Other joints can also be affected by OA, for example the base of the  thumb in hairdressers, because of continual use of scissors, the base of  the big toe in policeman and traffic wardens, who are on their feet all  day long. OA of the shoulders is a particular problem, as it is not so  amenable to surgery, so is difficult to treat. It is very painful and so  can cause big problems for those who have to do a lot of heavy lifting.  However it is now clear that OA only develops in people with a genetic  predisposition despite years of over-straining of that joint.

The joints affected by OA become stiff and painful, often creaking or  grinding when being moved. There may be some swelling, but the joint is  not usually hot or inflamed. The range of movement becomes less and  less, restricting function, which is further restricted by the pain.  Diagnosis is by clinical examination and x-ray. There are no changes in  blood tests.

Rheumatoid arthritis (RA)

On the other hand, RA is a condition that definitely runs in  families, and does have a progressive course, sufferers sometimes ending  up with crippling disease of many joints.

It is an auto-immune disease, which means that the body is attacking  its own joints. The reason for this is uncertain, but some researchers  think the disease may be started by a viral infection.

The onset of RA is sometimes very acute, accompanied by an acute  febrile illness, involving redness and swelling of one or more joints.  When the fever settles, the joint remains painful and swollen, and other  joints often become affected. Sometimes the disease seems to jump from  joint to joint, with one clearing up and another being affected  immediately (known as palindromic arthritis).

More frequently the onset is insidious, presenting with pain in the  small joints of the fingers or toes. These joints swell and become  deformed, ending up with the typical rheumatoid picture of ulnar  deviation. Other joints are also affected, commonly shoulders, knees,  ankles and elbows.

This is the form of arthritis that everyone dreads, but fortunately  there are now more effective early drug interventions that can prevent  the crippling deformities. They can, however, cause major side-effects.  The use of homeopathy can reduce the need for such drugs, or at least  reduce the dosage needed.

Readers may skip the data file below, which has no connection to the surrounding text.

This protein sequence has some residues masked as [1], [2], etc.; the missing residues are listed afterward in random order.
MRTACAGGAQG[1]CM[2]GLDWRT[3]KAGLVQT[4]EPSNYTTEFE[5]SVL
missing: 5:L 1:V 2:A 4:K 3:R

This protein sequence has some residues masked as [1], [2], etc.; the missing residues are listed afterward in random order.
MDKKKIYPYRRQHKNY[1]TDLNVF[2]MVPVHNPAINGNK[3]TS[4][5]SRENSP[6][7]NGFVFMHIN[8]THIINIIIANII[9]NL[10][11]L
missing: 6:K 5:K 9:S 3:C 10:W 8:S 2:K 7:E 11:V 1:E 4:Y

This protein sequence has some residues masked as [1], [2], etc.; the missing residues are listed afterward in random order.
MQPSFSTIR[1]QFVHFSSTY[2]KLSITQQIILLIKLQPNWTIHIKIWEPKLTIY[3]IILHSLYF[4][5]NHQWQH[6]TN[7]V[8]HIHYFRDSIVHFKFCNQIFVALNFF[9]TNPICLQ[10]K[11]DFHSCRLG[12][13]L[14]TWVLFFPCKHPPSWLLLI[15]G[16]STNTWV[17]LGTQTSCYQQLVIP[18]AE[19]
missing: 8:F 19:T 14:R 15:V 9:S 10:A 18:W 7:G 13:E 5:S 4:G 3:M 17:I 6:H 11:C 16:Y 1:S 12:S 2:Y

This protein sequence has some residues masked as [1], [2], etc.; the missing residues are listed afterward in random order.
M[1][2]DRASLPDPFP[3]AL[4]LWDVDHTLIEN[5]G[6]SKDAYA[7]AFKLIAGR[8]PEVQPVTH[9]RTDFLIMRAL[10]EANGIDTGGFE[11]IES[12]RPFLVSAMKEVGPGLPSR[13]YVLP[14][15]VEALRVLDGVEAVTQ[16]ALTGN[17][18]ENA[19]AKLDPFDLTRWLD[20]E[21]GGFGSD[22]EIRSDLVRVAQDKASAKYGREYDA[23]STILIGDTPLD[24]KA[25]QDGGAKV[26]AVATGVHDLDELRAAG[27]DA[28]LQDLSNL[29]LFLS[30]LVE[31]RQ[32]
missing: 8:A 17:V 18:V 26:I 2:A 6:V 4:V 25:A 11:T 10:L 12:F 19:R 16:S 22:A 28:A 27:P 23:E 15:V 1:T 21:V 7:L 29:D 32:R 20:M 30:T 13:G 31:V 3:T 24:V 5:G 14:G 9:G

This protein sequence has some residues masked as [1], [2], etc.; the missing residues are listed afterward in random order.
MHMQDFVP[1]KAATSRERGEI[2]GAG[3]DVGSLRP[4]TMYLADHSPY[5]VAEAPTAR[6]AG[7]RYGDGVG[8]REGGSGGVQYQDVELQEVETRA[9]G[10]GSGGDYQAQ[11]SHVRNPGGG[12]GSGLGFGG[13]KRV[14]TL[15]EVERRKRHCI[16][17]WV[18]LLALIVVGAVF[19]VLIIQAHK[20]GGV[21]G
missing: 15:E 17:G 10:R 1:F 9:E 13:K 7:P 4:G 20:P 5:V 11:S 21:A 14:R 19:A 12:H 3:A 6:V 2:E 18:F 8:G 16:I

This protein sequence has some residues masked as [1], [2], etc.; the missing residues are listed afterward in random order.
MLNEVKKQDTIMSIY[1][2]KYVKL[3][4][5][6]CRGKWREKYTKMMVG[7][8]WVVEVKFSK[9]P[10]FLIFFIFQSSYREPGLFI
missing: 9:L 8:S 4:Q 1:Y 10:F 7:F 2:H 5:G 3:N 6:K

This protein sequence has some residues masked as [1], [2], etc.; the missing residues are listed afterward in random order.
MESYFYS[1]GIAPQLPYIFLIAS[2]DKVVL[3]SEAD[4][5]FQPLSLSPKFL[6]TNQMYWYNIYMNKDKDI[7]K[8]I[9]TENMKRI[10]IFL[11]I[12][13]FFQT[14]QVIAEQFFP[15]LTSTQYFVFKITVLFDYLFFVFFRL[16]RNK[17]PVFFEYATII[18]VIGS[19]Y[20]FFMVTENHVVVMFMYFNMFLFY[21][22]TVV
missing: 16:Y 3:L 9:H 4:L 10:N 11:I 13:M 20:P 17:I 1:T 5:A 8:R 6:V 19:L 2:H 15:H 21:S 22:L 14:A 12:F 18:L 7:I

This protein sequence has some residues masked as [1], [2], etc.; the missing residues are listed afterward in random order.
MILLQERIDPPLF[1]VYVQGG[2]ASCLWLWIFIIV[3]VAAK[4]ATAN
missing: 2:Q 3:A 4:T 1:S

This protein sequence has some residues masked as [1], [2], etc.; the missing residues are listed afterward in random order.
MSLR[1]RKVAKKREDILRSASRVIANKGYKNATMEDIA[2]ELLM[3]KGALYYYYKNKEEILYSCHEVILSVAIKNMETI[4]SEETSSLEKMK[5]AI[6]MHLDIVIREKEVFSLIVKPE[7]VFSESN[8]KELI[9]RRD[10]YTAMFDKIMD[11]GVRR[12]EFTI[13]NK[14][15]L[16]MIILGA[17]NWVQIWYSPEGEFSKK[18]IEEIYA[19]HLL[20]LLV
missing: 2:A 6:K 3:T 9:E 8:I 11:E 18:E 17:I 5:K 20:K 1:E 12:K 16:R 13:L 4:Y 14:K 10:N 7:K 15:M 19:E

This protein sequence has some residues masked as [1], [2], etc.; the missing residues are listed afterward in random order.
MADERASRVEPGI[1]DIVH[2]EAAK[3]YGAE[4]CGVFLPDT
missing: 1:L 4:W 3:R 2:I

RA is diagnosed by blood tests and x-rays, and the progress of the disease can also be monitored with blood tests.

Psoriatic arthritis

This is very similar to rheumatoid arthritis, but is seen in  patients who suffer from the skin disease, psoriasis. The blood tests  for RA are negative, so the diagnosis is clinical.

Ankylosing spondylitis

This is a most unpleasant form of arthritis which predominantly hits  young men between the age of 20 and 40. It is hereditary, and can be  diagnosed by a blood test to detect a particular antigen called HLA-B27,  and is again an auto­immune disease.

It mainly attacks the large sacro-iliac joints in the lower back, and  if not treated can cause fusion of the joints, causing the patient to  become bent over and fixed.

The mainstay of treatment, apart from drugs, is physiotherapy to keep the back supple.

Gout 

Gout is caused by an excess of uric acid in the blood, which  deposits itself in the joints. This is not due to over-indulgence in  wines and port, as was previously thought! The uric acid crystals set up  inflammatory reactions in the joints, causing extreme pain, tenderness,  swelling, redness and heat. It usually affects the big toe, but can  affect other joints.

It is treated conventionally with drugs to lower the uric acid level  in the blood, but homeopathic treatment can also be very successful.

Septic arthritis